6. analyze and describe uses of the elements of music in a given work that make it unique, interesting, and expressive
Content Standard #9 - Understanding Music in Relation to History and Culture
Students:
  1. classify by genre or style and by historical period or culture unfamiliar but representative aural examples of music and explain the reasoning behind their classifications
  2. identify sources of American music genres, trace the evolution of those genres, and cite well-known musicians associated with them
  3. identify various roles that musicians perform, cite representative individuals who have functioned in each role, and describe their activities and achievements
  4. identify and explain the stylistic features of a given musical work that serve to define its aesthetic tradition and its historical or cultural context.
  5. identify and describe music genres or styles that show the influence of two or more cultural traditions, identify the cultural source of each influence, and trace the historical conditions that produced the synthesis of influences

SESSION OBJECTIVES:
The student will
  1. gain a fundamental understanding of Cool Jazz
    1. reaction to bebop
    2. performance practices
  2. gain a fundamental understanding of Hard Bop and Funky Jazz
    1. reaction to cool
    2. performance practices
  3. gain a fundamental understanding of Modal Jazz
    1. reaction to hard bop and cool
    2. performance practices
  4. learn the basic definition of several terms associated with jazz
    1. nonet
    2. dynamics
    3. mode
    4. homophony
    5. polyphony
    6. contrafact
  5. listen to Cool, Hard Bop, Funky Jazz, and Modal Jazz recordings
  6. become acquainted with Miles Davis and Art Blakey
  7. participate in a class discussion regarding jazz's contribution to and reflection of American culture in the 1950s

EQUIPMENT:
  1. CD player
  2. chalkboard (with chalk and eraser)
  3. overhead projector (optional)
  4. computer logged onto www.jazzinamerica.org (optional)

MATERIALS:
  1. The Instrumental History of Jazz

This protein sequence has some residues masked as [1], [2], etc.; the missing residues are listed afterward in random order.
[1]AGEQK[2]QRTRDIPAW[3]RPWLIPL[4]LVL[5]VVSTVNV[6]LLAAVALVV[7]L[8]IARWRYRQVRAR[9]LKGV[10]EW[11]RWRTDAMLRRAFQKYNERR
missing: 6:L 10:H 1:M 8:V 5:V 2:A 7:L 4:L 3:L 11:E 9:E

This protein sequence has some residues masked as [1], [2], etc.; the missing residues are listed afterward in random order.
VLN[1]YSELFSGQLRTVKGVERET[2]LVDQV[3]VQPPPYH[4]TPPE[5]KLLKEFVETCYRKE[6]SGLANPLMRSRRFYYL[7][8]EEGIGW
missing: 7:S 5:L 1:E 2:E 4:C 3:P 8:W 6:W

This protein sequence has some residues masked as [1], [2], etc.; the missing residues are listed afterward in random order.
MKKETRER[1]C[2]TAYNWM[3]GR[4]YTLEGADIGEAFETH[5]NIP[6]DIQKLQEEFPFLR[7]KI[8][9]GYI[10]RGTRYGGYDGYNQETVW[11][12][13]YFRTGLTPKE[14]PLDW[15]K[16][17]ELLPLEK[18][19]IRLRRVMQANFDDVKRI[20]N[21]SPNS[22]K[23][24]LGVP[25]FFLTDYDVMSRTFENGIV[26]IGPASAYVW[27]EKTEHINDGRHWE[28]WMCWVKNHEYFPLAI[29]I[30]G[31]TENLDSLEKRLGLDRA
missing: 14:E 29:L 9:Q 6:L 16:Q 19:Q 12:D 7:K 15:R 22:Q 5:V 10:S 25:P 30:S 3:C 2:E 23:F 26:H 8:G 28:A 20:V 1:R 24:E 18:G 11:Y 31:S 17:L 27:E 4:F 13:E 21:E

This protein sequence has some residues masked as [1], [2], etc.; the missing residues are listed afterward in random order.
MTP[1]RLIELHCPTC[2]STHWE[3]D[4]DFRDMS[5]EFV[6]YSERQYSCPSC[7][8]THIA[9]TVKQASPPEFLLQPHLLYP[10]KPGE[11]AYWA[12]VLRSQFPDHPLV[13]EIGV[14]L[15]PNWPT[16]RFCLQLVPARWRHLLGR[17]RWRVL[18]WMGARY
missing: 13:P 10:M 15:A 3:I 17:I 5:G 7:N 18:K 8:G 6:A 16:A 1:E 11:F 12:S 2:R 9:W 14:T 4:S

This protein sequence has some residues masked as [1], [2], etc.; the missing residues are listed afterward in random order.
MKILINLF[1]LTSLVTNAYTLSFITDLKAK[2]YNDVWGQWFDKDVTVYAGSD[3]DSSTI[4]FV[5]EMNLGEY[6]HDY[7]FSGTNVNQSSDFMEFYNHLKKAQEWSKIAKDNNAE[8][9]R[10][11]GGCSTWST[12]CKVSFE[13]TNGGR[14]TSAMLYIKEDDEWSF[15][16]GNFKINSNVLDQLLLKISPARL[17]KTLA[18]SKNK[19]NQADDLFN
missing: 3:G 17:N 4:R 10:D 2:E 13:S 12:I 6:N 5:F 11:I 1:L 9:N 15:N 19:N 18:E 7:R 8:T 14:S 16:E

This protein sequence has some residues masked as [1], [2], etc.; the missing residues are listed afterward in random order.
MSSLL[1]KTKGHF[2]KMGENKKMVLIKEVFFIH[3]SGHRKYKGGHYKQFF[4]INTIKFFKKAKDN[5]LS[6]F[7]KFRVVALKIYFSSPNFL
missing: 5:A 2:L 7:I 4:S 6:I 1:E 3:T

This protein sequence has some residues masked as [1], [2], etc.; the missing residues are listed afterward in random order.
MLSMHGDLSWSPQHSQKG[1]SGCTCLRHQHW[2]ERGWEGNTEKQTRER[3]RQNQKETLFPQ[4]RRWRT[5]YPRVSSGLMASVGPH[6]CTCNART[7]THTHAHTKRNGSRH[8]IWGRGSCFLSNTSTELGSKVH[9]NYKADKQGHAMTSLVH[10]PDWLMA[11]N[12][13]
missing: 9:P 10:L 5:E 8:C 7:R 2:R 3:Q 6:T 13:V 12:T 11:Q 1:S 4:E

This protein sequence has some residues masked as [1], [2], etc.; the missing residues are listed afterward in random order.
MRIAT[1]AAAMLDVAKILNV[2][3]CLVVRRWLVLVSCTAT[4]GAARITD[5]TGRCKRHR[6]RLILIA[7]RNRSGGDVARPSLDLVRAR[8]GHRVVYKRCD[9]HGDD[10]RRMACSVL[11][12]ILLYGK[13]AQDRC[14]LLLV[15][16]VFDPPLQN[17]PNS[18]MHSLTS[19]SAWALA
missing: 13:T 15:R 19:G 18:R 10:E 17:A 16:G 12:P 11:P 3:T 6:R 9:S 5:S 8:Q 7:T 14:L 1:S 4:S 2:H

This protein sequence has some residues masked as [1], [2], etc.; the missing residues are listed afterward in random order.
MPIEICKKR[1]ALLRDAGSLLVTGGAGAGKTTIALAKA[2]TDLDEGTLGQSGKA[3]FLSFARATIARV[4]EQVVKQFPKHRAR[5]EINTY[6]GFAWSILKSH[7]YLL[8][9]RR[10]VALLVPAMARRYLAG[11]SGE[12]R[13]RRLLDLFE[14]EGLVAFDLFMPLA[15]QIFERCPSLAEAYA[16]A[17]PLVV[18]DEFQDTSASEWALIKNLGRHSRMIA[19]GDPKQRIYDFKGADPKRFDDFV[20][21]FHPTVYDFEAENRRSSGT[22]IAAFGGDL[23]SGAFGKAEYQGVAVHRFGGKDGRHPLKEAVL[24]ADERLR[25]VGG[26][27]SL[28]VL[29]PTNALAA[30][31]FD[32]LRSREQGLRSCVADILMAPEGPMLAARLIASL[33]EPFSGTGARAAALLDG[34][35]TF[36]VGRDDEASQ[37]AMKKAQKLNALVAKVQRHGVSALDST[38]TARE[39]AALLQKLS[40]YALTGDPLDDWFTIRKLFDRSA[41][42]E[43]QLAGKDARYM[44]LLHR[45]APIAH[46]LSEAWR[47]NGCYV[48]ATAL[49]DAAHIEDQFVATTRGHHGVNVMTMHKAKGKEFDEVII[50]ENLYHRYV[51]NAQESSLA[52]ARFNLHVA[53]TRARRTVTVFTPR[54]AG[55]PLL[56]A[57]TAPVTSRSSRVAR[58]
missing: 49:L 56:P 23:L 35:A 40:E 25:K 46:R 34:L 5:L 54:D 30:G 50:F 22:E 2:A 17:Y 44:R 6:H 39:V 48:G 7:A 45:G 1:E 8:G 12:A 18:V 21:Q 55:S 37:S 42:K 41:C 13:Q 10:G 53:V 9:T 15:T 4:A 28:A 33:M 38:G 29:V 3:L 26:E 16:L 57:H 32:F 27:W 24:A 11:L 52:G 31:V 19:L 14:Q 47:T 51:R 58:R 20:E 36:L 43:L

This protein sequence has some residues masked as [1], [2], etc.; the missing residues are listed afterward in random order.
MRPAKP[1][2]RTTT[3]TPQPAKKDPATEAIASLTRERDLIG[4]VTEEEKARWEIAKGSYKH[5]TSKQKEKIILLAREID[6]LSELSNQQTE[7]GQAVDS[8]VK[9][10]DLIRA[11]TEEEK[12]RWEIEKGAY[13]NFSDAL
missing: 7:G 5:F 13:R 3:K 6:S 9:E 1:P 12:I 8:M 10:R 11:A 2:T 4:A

1. two CDs
    2. accompanying booklet
  2. Student Handouts (one per student)5
    1. chapter glossary
    2. one American History (AH) handout: The 1950s: A Decade of Change
    3. Cool Characteristics
    4. Hard Bop and Funky Jazz Characteristics
    5. Modal Jazz Characteristics
    6. time line (1950s)
    7. Jazz Biographies (JB) handout (Miles Davis and Art Blakley)
  3. Overhead projector transparencies6

INSTRUCTIONAL ACTIVITIES:
The instructor will
  1. distribute student handouts
  2. have students read and discuss the student handout, The 1950s: A Decade of Change
  3. discuss Cool, Hard Bop and Funky Jazz, and Modal Jazz
  4. examine the biographical sketches of Miles Davis and Art Blakley
  5. play significant Cool recordings: Boplicity, Miles Davis (IHJ), and/or Bernie's Tune, Gerry Mulligan Quartet (IHJ), and/or Take Five, Dave Brubeck (Web)7
  6. play significant Hard Bop recordings: Nica's Dream, Horace Silver Quintet (IHJ), and/or Walkin', Miles Davis (Web),and/or St. Thomas, Sonny Rollins (Web), and/or Giant Steps, John Coltrane (Web)
  7. play significant Funky Jazz recordings: Moanin', Art Blakey & The Jazz Messengers (IHJ) and/or Song for My Father, Horace Silver (Web)
  8. play significant Modal Jazz recordings: Impressions, John Coltrane (IHJ), and/or All Blues, Miles Davis (Web), and/or Footprints, Miles Davis (Web)
  9. lead a class discussion regarding jazz's contribution to and reflection of American culture during the Cool, Hard Bop, and Modal Jazz Eras

ASSESSMENT:
Test Bank
  1. Multiple Choice
  2. Fill in the Blank
  3. True-False
  4. Matching
  5. Essay

the thelonious monk institute of jazz
home overview lesson plans jazz resources what's new jazz in america